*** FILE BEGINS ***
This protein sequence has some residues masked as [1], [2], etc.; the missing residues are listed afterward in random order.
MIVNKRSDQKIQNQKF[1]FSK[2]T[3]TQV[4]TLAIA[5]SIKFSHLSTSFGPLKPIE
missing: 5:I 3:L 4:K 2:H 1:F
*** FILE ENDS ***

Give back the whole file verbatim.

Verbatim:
This protein sequence has some residues masked as [1], [2], etc.; the missing residues are listed afterward in random order.
MIVNKRSDQKIQNQKF[1]FSK[2]T[3]TQV[4]TLAIA[5]SIKFSHLSTSFGPLKPIE
missing: 5:I 3:L 4:K 2:H 1:F